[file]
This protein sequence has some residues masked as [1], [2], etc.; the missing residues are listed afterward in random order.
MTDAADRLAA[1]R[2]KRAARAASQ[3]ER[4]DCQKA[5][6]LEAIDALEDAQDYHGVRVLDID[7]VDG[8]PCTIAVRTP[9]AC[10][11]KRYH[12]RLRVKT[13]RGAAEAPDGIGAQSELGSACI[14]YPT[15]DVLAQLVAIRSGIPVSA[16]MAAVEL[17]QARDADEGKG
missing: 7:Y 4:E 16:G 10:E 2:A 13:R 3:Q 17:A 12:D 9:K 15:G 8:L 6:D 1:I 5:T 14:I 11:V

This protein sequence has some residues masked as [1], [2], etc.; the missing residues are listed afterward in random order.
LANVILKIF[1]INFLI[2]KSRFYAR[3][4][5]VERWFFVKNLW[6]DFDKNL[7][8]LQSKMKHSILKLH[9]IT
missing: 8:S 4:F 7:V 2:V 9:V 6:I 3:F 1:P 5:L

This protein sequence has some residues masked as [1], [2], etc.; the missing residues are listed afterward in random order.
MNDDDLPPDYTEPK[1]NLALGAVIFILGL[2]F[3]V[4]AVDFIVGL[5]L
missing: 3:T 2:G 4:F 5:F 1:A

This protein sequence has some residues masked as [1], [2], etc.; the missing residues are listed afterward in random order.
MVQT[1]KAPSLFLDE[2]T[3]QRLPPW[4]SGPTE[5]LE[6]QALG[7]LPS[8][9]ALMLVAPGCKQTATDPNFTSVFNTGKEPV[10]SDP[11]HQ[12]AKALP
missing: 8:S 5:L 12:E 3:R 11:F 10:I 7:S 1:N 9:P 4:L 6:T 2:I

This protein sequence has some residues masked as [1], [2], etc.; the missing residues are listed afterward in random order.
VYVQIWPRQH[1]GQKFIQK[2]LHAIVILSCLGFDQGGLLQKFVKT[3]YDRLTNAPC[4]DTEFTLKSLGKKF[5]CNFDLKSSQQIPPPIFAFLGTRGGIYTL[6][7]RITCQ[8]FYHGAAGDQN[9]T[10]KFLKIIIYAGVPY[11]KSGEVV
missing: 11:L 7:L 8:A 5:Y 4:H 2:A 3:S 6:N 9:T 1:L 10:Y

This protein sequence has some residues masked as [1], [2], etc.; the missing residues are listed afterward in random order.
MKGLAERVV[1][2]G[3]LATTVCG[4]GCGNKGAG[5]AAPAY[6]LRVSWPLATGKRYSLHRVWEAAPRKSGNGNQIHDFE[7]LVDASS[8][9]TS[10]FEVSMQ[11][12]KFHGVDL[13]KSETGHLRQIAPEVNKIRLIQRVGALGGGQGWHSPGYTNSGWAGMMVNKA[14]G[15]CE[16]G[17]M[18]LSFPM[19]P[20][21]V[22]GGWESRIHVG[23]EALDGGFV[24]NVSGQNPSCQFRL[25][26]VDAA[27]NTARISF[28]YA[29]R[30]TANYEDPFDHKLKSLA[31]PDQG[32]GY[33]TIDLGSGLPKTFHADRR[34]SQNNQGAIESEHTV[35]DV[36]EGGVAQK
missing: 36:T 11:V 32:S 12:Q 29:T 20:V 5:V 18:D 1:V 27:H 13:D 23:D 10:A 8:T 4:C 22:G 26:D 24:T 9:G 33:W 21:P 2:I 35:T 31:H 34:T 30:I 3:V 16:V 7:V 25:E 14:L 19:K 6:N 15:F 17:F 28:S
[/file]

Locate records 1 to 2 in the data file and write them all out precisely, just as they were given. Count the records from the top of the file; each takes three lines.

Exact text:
This protein sequence has some residues masked as [1], [2], etc.; the missing residues are listed afterward in random order.
MTDAADRLAA[1]R[2]KRAARAASQ[3]ER[4]DCQKA[5][6]LEAIDALEDAQDYHGVRVLDID[7]VDG[8]PCTIAVRTP[9]AC[10][11]KRYH[12]RLRVKT[13]RGAAEAPDGIGAQSELGSACI[14]YPT[15]DVLAQLVAIRSGIPVSA[16]MAAVEL[17]QARDADEGKG
missing: 7:Y 4:E 16:G 10:E 2:A 13:R 3:Q 17:A 12:D 9:K 15:G 8:L 6:D 1:I 5:T 14:I 11:V

This protein sequence has some residues masked as [1], [2], etc.; the missing residues are listed afterward in random order.
LANVILKIF[1]INFLI[2]KSRFYAR[3][4][5]VERWFFVKNLW[6]DFDKNL[7][8]LQSKMKHSILKLH[9]IT
missing: 8:S 4:F 7:V 2:V 9:V 6:I 3:F 1:P 5:L